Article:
The number of California state employees entering retirement is at its lowest level in four years, according to the latest CalPERS data, underscoring that the economic and political headwinds that once blew against government work have eased.
From January through September of this year, 8,035 state employees put in their retirement papers, the fewest for the nine-month period since 7,143 applied for their pensions in 2009.
September's 708 applications marked a 30 percent decline from a year ago and the lowest state retirements tally for the month since the pre-furlough days of 2008.
"I think it is a combination of the fact that a lot of employees have retired in the past few years coupled with the more positive tone that is currently permeating public finance in California," said Pepperdine state budget expert Michael Shires.
He credited the economic impact of Silicon Valley's rebound and "the absence of a negative budget cycle" with giving employees a bit more security after several years of turmoil.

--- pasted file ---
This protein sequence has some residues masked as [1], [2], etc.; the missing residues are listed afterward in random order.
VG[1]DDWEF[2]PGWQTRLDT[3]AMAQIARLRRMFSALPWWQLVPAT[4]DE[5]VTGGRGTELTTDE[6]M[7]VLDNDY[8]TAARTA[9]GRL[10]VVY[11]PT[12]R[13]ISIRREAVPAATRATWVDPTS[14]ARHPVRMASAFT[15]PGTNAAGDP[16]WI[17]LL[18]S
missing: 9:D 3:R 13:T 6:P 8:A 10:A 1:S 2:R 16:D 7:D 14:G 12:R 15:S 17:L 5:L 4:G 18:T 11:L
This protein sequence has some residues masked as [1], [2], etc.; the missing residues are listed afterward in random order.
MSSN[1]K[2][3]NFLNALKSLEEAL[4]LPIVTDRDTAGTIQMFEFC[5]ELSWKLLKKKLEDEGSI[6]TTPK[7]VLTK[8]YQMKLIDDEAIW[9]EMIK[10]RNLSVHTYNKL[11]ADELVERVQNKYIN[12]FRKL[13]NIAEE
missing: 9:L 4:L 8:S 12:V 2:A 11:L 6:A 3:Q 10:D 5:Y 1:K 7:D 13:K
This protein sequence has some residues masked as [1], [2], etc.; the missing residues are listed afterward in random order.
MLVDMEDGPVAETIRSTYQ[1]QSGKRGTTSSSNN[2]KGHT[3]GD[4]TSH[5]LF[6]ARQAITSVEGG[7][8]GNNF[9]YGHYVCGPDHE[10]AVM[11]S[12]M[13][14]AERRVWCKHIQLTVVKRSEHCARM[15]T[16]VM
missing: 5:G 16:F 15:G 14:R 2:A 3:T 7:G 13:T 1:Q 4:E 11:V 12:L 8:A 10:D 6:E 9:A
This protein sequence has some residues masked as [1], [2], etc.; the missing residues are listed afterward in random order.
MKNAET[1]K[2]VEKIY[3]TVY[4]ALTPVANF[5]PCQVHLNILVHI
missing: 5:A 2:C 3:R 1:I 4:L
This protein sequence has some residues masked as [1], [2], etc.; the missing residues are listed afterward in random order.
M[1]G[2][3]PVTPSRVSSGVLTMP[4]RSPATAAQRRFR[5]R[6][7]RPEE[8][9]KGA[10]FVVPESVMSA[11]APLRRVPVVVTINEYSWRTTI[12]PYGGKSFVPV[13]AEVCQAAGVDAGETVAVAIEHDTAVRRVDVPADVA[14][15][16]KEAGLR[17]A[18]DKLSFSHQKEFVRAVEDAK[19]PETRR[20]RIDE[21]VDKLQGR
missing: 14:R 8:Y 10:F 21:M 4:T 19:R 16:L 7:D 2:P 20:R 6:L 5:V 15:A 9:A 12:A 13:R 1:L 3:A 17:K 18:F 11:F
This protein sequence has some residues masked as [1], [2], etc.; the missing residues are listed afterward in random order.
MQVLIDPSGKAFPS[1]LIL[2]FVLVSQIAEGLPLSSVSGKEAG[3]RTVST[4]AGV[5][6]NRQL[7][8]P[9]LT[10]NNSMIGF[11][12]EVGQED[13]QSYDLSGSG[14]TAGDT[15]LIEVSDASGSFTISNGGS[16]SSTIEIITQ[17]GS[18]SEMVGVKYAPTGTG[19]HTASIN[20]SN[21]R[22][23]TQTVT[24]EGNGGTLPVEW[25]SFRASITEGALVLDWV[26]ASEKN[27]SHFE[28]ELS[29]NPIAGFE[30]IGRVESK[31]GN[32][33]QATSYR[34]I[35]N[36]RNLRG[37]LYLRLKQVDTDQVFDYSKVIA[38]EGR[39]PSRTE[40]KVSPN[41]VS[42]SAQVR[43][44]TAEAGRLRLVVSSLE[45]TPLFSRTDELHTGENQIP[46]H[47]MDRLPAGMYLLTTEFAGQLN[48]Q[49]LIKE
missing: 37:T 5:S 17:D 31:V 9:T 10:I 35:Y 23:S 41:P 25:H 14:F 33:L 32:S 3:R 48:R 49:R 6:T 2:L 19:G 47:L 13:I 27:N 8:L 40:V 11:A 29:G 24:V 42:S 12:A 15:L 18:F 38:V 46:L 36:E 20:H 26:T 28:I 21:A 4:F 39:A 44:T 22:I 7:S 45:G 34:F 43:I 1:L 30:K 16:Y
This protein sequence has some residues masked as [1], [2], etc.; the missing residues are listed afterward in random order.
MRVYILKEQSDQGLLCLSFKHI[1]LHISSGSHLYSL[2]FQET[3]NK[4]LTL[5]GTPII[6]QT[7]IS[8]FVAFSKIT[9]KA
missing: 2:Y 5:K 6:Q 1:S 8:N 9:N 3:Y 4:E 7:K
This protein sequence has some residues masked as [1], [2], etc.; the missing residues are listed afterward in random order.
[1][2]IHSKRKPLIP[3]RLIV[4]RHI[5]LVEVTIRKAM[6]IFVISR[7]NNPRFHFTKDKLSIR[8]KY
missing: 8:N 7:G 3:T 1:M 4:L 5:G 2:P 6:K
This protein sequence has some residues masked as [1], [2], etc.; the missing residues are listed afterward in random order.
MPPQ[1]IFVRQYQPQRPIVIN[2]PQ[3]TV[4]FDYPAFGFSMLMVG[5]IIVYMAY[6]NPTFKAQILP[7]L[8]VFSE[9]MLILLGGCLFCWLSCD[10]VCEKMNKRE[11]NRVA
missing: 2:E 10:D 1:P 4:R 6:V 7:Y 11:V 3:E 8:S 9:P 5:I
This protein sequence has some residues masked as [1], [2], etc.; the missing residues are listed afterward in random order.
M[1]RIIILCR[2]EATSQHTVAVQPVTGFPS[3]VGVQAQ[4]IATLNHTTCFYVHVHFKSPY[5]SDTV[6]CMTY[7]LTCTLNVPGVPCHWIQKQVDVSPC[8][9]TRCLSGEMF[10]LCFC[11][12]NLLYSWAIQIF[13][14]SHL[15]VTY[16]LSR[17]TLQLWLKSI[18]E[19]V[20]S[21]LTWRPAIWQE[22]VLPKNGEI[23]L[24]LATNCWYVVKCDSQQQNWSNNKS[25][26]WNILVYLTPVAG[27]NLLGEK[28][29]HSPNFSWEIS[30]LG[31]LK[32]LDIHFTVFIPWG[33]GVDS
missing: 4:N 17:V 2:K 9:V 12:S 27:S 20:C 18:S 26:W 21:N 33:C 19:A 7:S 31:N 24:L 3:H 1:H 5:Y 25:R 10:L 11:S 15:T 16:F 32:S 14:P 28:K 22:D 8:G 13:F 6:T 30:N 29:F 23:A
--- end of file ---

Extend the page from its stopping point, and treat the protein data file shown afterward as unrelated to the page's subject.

And while the state lowered retirement benefits for new pension fund members, the formula changes bypassed employees hired before Jan. 1 of this year. That boundary ended -- for now anyway -- talk of dialing back benefits for workers who joined their pension funds before the new limitations kicked in.
"As a result, they are more comfortable staying put," Shires said.
The number of retirement applications from all CalPERS members -- employees of state and local governments, schools and special districts -- was down 0.3 percent for the first three quarters of this year, fund data show.
Take state workers out of the mix, however, and CalPERS fielded some 15,701 applications by non-state employees, virtually unchanged from last year.
Click here for more detailed spreadsheets and charts that show the last six years of CalPERS service retirement application statistics.